I'm trying out half-days at work, so far going reasonably well. With the aid of a Restricted Area Permit, Mark drops me off at the mailroom door (no long crutch-journey over slippery tile floor, yay!) and I wait for someone to let me into the freight elevator, which takes me to just outside Tech Services. Then I scooch my leg under the desk to rest on a low-as-it-goes wheelie-chair, and I sit on a non-wheelie-chair.
Working only 4 hours, I have not yet had the grand experiment of using the office washroom, and having to decide whether the handicapped or non-handicapped stall is the better choice.
Well, today, only a few minutes after I'd got settled, the fire alarm went.
A brief pause while everyone waits to hear whether it's 'someone went out the wrong door' type of alarm, or 'someone hit the wrong button' alarm. The first kind has a far more annoying noise but is usually shut off faster. This time it was a steady BRRRRINNNG BRRRRINNNG, so we must evacuate for safety's sake.
Evacuation, of course, is done down the fire exit, a wide concrete staircase.
Have I mentioned that I still require a spotter to go up or down the three steps to the garden?
So I opt for the Refuge Area, designated by a blue sign on the wall with a the Handicapped wheelchair logo. Kathy kindly has someone haul up the chair from the landing below so I don't have to prop myself against the wall. Kathy and Sherry promise to inform responsible people of my location and to send me a couple of hunky firemen. I sit down and fire up the Kobo ereader so I can ignore the brrrrinnng brrrrinnng.
Note: If I had believed this to be a real fire, I would have grabbed someone and had them spot me down the two flights of stairs. But I was betting this to be another accidental alarm, which we have rather often.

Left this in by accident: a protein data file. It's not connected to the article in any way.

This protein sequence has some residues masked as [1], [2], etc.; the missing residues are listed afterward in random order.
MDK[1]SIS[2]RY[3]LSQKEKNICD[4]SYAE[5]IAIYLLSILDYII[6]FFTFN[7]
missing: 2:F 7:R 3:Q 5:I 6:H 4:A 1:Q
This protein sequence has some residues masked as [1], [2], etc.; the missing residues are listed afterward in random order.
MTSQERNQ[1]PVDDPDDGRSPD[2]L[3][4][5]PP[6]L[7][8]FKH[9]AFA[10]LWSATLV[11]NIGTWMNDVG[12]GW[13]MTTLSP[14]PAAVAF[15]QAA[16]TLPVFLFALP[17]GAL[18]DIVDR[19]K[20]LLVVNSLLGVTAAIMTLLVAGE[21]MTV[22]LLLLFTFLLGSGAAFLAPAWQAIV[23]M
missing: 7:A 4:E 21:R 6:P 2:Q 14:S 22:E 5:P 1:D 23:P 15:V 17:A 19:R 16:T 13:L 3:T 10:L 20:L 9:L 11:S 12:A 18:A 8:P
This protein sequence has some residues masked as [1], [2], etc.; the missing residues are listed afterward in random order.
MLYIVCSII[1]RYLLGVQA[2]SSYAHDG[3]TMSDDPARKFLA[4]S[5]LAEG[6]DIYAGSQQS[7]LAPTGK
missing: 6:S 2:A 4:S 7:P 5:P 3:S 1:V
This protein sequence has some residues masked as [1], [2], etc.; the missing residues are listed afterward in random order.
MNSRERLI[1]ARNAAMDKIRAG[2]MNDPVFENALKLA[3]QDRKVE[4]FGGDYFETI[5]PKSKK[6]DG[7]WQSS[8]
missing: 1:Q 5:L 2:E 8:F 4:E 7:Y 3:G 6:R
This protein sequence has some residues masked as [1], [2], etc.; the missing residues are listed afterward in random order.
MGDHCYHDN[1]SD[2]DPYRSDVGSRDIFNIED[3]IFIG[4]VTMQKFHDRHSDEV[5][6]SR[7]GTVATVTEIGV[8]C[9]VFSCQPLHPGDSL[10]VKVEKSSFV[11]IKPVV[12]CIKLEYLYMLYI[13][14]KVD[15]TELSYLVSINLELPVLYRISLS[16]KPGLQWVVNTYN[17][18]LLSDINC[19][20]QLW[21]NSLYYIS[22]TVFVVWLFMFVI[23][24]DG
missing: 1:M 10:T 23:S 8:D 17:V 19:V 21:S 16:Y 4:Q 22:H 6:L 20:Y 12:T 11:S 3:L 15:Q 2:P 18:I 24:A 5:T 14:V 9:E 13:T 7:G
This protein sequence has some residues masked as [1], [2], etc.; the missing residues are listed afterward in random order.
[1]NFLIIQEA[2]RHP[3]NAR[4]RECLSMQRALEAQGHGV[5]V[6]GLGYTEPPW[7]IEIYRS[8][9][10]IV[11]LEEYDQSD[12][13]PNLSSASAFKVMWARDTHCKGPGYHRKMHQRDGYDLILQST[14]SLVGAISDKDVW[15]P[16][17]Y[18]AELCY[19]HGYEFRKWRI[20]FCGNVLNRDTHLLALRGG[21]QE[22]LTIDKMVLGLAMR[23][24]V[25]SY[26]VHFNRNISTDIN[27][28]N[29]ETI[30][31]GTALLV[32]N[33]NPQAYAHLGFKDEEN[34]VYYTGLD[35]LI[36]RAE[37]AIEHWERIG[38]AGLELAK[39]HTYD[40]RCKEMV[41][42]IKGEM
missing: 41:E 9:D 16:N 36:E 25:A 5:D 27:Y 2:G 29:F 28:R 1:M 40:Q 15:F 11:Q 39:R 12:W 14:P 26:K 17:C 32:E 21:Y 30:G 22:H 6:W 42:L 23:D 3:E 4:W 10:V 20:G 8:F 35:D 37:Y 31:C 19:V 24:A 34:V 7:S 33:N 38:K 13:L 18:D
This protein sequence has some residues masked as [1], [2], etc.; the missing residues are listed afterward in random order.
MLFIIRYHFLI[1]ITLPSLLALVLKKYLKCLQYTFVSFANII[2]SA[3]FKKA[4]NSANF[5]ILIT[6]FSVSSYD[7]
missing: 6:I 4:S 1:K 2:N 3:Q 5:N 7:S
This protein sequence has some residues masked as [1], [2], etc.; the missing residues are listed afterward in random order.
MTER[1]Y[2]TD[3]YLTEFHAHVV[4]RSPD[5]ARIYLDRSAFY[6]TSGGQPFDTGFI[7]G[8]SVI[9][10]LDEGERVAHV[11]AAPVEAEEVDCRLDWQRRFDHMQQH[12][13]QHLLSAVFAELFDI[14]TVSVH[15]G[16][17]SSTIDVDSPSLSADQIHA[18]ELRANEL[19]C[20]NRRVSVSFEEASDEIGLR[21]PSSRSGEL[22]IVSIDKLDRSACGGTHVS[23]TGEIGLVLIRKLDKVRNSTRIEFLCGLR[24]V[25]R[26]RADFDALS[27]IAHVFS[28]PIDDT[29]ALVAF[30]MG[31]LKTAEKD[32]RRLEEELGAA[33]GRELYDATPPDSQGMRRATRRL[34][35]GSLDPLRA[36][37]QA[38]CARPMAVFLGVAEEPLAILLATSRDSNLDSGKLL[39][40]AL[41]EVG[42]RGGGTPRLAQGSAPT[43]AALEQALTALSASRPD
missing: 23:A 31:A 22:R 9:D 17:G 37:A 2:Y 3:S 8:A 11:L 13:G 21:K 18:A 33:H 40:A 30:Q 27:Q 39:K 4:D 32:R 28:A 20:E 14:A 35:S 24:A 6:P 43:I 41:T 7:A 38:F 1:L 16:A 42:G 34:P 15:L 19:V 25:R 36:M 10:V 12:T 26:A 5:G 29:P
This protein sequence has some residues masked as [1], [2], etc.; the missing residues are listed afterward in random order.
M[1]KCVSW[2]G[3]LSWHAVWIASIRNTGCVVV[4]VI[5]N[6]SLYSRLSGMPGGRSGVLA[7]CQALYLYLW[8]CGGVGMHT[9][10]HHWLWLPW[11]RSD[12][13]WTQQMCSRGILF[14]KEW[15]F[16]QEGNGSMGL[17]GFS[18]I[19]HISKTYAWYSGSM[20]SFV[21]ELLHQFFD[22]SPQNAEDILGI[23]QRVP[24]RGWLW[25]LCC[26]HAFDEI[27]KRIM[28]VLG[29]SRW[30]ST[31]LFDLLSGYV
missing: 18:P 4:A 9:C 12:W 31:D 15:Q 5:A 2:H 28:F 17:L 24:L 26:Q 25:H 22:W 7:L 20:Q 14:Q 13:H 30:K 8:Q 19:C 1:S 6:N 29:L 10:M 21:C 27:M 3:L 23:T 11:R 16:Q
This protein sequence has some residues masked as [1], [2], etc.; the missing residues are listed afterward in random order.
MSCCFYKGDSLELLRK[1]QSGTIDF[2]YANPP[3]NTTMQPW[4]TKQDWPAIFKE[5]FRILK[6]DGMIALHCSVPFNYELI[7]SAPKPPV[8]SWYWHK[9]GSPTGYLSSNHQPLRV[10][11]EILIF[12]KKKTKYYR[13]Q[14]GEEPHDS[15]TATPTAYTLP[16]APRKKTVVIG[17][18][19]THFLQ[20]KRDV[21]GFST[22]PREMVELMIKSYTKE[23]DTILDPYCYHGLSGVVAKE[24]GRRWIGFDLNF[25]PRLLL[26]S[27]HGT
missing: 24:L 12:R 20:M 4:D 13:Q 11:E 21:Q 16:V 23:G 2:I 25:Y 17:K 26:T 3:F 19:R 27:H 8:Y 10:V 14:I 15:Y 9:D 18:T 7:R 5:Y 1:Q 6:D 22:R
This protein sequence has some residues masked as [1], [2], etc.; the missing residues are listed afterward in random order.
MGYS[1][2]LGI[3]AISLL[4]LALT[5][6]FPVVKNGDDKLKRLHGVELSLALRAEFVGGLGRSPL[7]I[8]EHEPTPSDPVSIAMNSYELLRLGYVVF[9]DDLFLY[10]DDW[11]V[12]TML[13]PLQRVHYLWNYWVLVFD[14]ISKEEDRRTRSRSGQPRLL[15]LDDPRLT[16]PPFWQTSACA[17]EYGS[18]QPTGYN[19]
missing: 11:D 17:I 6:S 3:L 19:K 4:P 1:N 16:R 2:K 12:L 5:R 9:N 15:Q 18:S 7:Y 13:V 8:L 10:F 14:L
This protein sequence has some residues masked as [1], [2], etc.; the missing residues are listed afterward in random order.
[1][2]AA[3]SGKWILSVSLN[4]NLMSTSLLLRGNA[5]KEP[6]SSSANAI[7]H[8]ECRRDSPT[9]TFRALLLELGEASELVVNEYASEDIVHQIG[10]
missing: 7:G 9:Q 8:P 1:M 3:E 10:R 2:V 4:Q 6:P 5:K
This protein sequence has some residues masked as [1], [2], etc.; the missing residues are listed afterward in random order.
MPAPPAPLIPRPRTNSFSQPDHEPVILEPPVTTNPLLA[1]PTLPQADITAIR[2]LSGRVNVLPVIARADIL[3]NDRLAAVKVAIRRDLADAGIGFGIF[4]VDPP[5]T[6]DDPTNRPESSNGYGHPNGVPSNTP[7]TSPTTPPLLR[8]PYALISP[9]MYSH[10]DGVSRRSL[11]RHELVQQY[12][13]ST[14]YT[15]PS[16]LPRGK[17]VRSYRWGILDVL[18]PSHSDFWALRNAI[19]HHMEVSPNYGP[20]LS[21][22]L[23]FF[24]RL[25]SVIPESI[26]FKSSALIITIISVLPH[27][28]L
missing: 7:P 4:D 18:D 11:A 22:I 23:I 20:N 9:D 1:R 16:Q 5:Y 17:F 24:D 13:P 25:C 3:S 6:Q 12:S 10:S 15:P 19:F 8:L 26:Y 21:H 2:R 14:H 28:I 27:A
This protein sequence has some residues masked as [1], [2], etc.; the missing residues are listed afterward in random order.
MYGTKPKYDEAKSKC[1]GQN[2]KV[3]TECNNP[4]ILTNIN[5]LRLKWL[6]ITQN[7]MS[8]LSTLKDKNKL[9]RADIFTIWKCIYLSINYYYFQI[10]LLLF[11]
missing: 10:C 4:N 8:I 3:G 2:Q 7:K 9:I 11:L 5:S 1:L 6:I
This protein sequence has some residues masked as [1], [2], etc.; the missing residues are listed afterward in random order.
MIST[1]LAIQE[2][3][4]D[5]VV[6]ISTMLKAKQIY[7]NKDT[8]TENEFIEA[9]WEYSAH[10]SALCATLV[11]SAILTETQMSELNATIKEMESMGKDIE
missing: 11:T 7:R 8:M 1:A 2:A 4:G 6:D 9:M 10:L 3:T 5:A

I am still reading an Agatha Christie short story when, yes, a handsome young fireman pops his head in and asks if I'm okay, and would I rather wait where I am. On being told yes, he goes back out and reports that he has located 'the girl with crutches' (I'm a girl? I feel so young!).
Shortly after that, he and another fireman, both sufficiently hunky for my requirements, let me know that I can be the first one back inside, and we chat briefly about sports injuries and crutches and the concept of 'Stupid Time' (credit: Mark Shier).
The rest of the day was uneventful. I had a nap from about 2 pm to about 5 pm, but I can't blame that on the excitement, since I had a similar nap on Sunday (11 am to 3 pm?) when nothing at all had happened. I was a bit disappointed, since I'd gone most of a week without an afternoon nap and thought I was past that stage.
Social Life: Besides our regular Thursday night dinners, I've had visits from Peter and Laura, with all the younger kids; from Michael and Susan Walsh; from Kellii; from Stephen and Judy; and dinners with Joan with Rowan and Tess and with MC. So I'm not pining away in solitude, even though I can't really get out to see anyone.
Writing: It's a bit of a relief to be rearranging and revising instead of writing from outline. I'm mucking about with Storyline One of Cost of Silver, making it less episodic by bringing some of the later story threads in earlier.
The trouble with this, though, is that I've worked hard to show the passage of seasons and to root scenes in the ongoing rural tasks. So you might have the constable trying to recruit soldiers while the harvest is going on and farmers desperately need reapers, for instance.
Which means that when I have to move a scene to another part of the year, I have to change all those clever little seasonal touches. Which is a grand pain. Right now I'm agonising over moving a scene which has to take place in the spring to the year before. Which means rewriting a nice little bit of scene-setting in another sequence which would clearly take place in the summer. Which one to change? Argh.
Garden: I'm sad that I can't get out and do any weeding or planting or digging or anything. Mark has been wonderful about taking photos (they're up on my Facebook page) of the roses as they come out, but it's still frustrating. We've been trying to figure out where to plant my new Abraham Darby rose so that it will get sun (damn you, city tree!), and it will probably involve moving a big stack of bricks, which I feel rather guilty about foisting on Mark.